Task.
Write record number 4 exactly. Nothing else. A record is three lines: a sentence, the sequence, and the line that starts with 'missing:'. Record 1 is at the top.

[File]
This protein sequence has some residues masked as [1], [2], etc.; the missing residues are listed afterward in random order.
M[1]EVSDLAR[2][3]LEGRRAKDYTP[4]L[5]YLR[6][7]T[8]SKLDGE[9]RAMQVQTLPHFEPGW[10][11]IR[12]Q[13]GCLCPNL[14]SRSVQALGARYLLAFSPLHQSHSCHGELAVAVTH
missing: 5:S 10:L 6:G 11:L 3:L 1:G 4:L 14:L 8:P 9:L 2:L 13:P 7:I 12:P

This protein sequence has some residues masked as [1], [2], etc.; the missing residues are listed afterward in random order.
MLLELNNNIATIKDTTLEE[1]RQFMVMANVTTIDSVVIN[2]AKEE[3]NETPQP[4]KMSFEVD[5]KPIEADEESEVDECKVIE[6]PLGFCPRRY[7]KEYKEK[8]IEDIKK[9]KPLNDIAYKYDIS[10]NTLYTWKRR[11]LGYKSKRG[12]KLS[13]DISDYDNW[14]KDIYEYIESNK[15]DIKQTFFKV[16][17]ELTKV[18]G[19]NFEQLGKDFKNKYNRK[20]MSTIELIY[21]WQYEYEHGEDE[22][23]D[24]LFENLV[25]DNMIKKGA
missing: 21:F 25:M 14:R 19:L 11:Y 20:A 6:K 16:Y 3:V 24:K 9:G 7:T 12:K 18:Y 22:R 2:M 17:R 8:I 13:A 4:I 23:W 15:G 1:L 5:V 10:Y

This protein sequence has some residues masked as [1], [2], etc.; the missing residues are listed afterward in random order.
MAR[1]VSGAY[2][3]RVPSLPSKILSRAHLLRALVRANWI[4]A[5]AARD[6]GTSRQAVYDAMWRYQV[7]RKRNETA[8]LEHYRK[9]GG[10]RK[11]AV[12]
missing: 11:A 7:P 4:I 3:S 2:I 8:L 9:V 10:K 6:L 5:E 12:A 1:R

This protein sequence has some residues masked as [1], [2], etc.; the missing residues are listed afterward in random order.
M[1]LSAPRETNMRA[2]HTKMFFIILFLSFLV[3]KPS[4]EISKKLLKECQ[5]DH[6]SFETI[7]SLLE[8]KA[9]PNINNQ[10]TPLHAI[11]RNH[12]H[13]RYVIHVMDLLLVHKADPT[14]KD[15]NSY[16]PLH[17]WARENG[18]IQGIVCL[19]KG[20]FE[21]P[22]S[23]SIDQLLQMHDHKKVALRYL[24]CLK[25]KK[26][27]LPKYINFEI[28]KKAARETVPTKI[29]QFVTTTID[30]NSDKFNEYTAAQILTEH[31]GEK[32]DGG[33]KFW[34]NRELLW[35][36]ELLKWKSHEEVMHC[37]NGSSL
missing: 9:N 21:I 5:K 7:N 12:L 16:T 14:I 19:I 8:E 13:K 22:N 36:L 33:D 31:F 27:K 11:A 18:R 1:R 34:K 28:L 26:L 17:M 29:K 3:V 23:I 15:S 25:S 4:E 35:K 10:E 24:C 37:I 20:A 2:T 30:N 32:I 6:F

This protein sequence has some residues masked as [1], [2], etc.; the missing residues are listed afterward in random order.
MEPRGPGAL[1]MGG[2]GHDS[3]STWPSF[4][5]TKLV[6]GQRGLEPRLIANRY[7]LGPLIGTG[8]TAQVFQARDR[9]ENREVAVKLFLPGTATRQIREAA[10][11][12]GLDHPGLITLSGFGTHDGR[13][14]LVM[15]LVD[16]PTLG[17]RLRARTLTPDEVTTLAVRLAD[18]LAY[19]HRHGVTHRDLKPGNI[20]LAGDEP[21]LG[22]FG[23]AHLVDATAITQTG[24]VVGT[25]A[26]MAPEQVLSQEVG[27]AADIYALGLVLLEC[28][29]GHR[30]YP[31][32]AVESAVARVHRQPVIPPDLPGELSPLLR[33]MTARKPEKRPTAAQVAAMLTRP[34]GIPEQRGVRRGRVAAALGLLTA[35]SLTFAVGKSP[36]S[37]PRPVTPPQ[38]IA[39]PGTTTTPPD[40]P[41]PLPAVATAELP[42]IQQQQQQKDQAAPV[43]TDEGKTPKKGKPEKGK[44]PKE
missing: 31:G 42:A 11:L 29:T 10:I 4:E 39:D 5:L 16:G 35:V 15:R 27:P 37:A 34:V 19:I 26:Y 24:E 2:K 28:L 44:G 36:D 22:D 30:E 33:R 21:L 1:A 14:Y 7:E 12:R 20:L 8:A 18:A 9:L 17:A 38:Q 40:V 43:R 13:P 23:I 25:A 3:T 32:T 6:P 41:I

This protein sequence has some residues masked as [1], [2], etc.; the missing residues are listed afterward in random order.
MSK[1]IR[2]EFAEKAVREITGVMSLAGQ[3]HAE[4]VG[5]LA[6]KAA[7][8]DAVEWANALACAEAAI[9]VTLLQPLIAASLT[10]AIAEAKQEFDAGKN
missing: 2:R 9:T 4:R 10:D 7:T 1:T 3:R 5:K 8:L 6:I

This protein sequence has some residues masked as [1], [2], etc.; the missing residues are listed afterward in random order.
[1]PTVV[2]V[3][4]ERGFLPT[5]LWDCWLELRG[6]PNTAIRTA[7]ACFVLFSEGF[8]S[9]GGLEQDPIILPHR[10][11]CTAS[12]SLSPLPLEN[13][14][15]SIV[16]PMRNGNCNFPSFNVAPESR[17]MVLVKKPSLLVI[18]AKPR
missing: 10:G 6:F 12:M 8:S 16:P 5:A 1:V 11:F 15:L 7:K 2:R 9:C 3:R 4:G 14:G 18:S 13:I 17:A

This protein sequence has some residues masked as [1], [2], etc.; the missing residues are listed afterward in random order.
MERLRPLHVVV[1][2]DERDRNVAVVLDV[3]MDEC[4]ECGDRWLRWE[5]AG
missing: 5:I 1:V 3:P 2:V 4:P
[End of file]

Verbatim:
This protein sequence has some residues masked as [1], [2], etc.; the missing residues are listed afterward in random order.
M[1]LSAPRETNMRA[2]HTKMFFIILFLSFLV[3]KPS[4]EISKKLLKECQ[5]DH[6]SFETI[7]SLLE[8]KA[9]PNINNQ[10]TPLHAI[11]RNH[12]H[13]RYVIHVMDLLLVHKADPT[14]KD[15]NSY[16]PLH[17]WARENG[18]IQGIVCL[19]KG[20]FE[21]P[22]S[23]SIDQLLQMHDHKKVALRYL[24]CLK[25]KK[26][27]LPKYINFEI[28]KKAARETVPTKI[29]QFVTTTID[30]NSDKFNEYTAAQILTEH[31]GEK[32]DGG[33]KFW[34]NRELLW[35][36]ELLKWKSHEEVMHC[37]NGSSL
missing: 9:N 21:I 5:K 7:N 12:L 16:T 14:I 19:I 8:E 13:K 22:N 36:L 33:D 31:F 27:K 11:A 18:R 1:R 34:K 28:L 26:L 17:M 29:K 3:V 23:I 15:S 25:S 4:E 35:K 10:E 24:C 37:I 20:A 2:T 30:N 32:I 6:F